A Marriage of Convenience – England and KP renew their vows

The extended family are relieved. After apologies, tears, flattery and a period of ‘re-integration’, it seems that for the moment, Kev’s marriage may be back off the rocks. However, writes this relationship counsellor, despite appearances, it’s not really. After the last domestic, it seemed KP and England would be filing the divorce papers and Kev would be running off to his flashy younger mistress, Tee (20), an English-born Indian temptress, whose lustrous curves and ample moneybags have turned many heads. But ultimately, it seems, Kev and Easy Bea, his wife of some eight years, have realised that life without each other would be like watching the Champions League T20: shallow and pointless.

Easy Bea comes from a noble blood line – her mother, Teasy C. Bea had numerous relationships with successful men – Gower, Botham, Gooch, to name but a few. Bea’s grandmother, Emily (Em) C. See and her similarly named ancestors had been batting their eyelids at successful batsmen since the late eighteenth century. Easy Bea’s heritage is steeped in history, greatness and class. Kevin, by contrast, is the son of a colonial commoner. In a rags-to-riches story, Pietersen travelled to England to court young Bea, and after a whirlwind romance, they were finally married in 2005.

It has, without doubt, been Pietersen’s ambition to be an accepted member of cricketing high society. While, no doubt, there is some love there (for instance, Kevin had Bea’s family crest tattooed on his upper arm), in reality Easy Bea is a conduit for Pietersen’s ambition.

Alright, let’s drop the pretences (not least because it’s becoming increasingly difficult to think up relationship and marriage metaphors). Pietersen and the ECB need each other. Pietersen, a man who one could never describe as being reserved and unambitious, is acutely aware of his perception and his place in cricketing history. The last thing someone with his… let’s be blunt and call it ego, for want of a better word… wants, is to be forgotten, to be unmemorable. Pietersen wants to be great. You can see it in the way he plays – like Bradman and Tendulkar before him, KP wants to be someone whose mere presence at the crease can fill a ground, or draw a million eyes. He doesn’t want people in 20 years to say:

“Do you remember that Kevin Pietersen?”

“Oh yeah, played a few Tests for England, didn’t he? Good player, but not great. Now that Alastair Cook, he could play…”

The controversial part of this argument is that I think Pietersen would have been just have happy trying to be great for South Africa or Australia, or anyone who would have him, as he is playing for England. They are nothing more than a means to that end – his place in history. All the patriotic body art is nice, but it’s just trying to cover up his lack of a national identity. Since South Africa’s rejection of him, he’s been a career mercenary – he would have fought for anyone so long as he ended up standing on a pile of corpses somewhere.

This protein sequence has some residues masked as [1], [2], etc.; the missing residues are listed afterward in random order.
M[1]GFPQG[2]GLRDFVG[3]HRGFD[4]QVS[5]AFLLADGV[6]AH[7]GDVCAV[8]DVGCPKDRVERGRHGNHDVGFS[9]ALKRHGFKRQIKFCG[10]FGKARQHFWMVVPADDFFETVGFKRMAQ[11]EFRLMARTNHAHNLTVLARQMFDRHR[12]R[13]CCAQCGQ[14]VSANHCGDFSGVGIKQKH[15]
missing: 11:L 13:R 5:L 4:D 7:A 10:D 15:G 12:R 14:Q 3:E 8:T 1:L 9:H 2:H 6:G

Now, don’t get me wrong, I’m not criticising Pietersen for playing for England. I’m not some sort of xenophobic Englishman who believes in the sort of ridiculous qualification requirements that Yorkshire CCC have had over the years, that mean you have to have been born under a full moon in Barnsley, Leeds or York to someone wearing a flat cap and holding on to a whippet. In fact, I respect Pietersen’s ambition. But he can’t have his cake and eat it – his desire to get a quick buck in the IPL (somewhere, incidentally, where it is much easier to achieve his dream of filling grounds with his outrageous batting) has got in the way of his bid for greatness. He wants the big money and the Test match prestige, which might work for another country, but with England’s year-round schedule, it’s unfeasible. He has a choice between being a great batsman for the ages, or a rich but ultimately forgettable show-pony. Unfortunately, he seems to be incapable of making a firm choice on it – he’s been back and forth like a Murray – Djokovic rally and it’s becoming rather tiresome.

The ECB, though, need Pietersen just as much. Firstly, he does fill grounds, and Test grounds at that. Since Flintoff’s retirement, Pietersen has been the great crowd draw, an unpredictable soap opera of a cricketer, whose batting is full of cliffhangers and plot twists. With Cook and Trott in England’s top three, a little light relief at four is exactly what’s needed. Secondly, from a batting point of view, he is, on his day, England’s most talented and experienced batsman. Without him, England would have gone to India this winter with a top six featuring a debutant, a rookie, two plodders and two players who were made to look like Chris Martin on an off day against mystery spin. It would have been like lambs to the slaughter as soon as an Indian spinner unleashed the doosra.

So the differences have been patched up, for now at least. It remains to be seen which of the two hamsters in KP’s brain which at times seem to be working the controls will come out on top – the one that wants to play Test cricket, or the one who wants to play T20. It’s been a real humdinger of a power struggle between them over the last few years. I wouldn’t put it past Pietersen to walk out on the ECB again within a year. A marriage of love? No, it’s never been that. A marriage for convenience? More likely. Just don’t expect it to be plain sailing…

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